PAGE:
For the first, no commission fee, also called gross profit (GP), will be collected from restaurants. Line Man earns partly from delivery fees and advertising fees if merchants want to be promoted.

For another option, merchants can join a 10-baht delivery fee scheme, which could drive traffic to their restaurants, but they have to pay a GP fee of 20-30%.

A GP fee of 30-35% is collected by Foodpanda and 30% by GrabFood, Ms Sanicha said.

"Some players offer free or low-cost delivery services through subsidy but gain high commission fees from food merchants," she said.

It's hard for food merchants to add the commission fee to their food prices, she said, as this would affect buyer decision, while customers today compare prices with other restaurants or even prices between online orders and eat-in menus in the same restaurant.

During the crisis, Ms Sanicha said her restaurant has to adjust menus for delivery, such as a meal box priced 59 baht as well as other lunch set menus.

She said online orders accounted for 30% of her restaurant's revenue before the pandemic, and they cannot match earnings from sit-in services for which customers spend an average of 850 baht per person.

Another food merchant in Bangkok's Lat Phrao area, who asked not to be named, said different food app players come up with different policies for business.

For Grab, merchants are allowed to make their food prices sold online different from eat-in, while Foodpanda mandates that merchants set online and offline food prices the same, which could benefit customers but jeopardise merchants.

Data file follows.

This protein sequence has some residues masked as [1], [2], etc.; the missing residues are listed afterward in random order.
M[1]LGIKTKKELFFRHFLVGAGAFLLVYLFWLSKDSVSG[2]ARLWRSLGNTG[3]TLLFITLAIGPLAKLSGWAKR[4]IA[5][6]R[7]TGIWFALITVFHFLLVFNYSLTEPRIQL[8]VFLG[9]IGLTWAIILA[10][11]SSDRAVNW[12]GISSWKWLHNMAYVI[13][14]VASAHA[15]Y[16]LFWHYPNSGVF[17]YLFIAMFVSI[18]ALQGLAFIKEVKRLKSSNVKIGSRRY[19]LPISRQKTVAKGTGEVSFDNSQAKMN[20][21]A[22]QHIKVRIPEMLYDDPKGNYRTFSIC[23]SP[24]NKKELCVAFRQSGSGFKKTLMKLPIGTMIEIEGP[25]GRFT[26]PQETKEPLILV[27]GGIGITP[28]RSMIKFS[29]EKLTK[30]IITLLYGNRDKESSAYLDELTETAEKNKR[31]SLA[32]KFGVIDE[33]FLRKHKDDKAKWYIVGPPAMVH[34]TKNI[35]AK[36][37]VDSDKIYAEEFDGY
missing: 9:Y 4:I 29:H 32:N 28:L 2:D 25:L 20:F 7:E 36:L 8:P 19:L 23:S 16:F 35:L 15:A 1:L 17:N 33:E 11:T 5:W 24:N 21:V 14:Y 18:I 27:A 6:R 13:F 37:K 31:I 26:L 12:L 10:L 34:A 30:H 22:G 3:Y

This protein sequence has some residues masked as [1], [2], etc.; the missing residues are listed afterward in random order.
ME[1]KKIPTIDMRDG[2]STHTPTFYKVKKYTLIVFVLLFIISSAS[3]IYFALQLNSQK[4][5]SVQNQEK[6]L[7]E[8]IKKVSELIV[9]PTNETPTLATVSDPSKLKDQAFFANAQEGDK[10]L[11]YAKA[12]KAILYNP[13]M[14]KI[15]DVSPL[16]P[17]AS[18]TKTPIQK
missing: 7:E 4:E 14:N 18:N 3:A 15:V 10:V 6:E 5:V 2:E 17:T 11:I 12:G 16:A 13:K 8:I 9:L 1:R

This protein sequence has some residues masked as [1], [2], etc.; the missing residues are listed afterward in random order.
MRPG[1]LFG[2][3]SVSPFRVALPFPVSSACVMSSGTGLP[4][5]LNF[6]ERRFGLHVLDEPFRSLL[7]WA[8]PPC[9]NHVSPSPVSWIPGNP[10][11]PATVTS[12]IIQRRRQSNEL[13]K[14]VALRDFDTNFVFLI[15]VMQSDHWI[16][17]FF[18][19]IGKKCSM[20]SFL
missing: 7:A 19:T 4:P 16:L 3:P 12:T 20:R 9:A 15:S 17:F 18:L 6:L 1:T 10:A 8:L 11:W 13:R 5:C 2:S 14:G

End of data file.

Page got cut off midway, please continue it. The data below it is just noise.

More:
A food delivery man drives to pick up food after receiving an order via Foodpanda app. A fee of 30-35% is collected by Foodpanda. Somchai Poomlard

Challenging time

Paniti Vasuratua, third-generation owner of Bharani, a Thai restaurant in Sukhumvit Soi 23, said the Covid-19 crisis is one of the most critical challenges the restaurant has faced since it opened in 1949, as its dining space has to be closed.

He said his restaurant has to provide a variety of box set menus and frozen food, while services will be more focused on breakfast and daytime.

It also provides a special delivery service by limousine with gloved drivers for customers who may be concerned about hygiene through bike delivery.

Mr Paniti said he also focuses more on sales through the shop's Facebook page and Line official account (OA) with promotions, such as buy one get one free, when customers make an order directly to the restaurant.

"We try to rely on ourselves by communicating and attracting customers to order directly with us rather than making an order via food apps which have high GP fees," Mr Paniti said.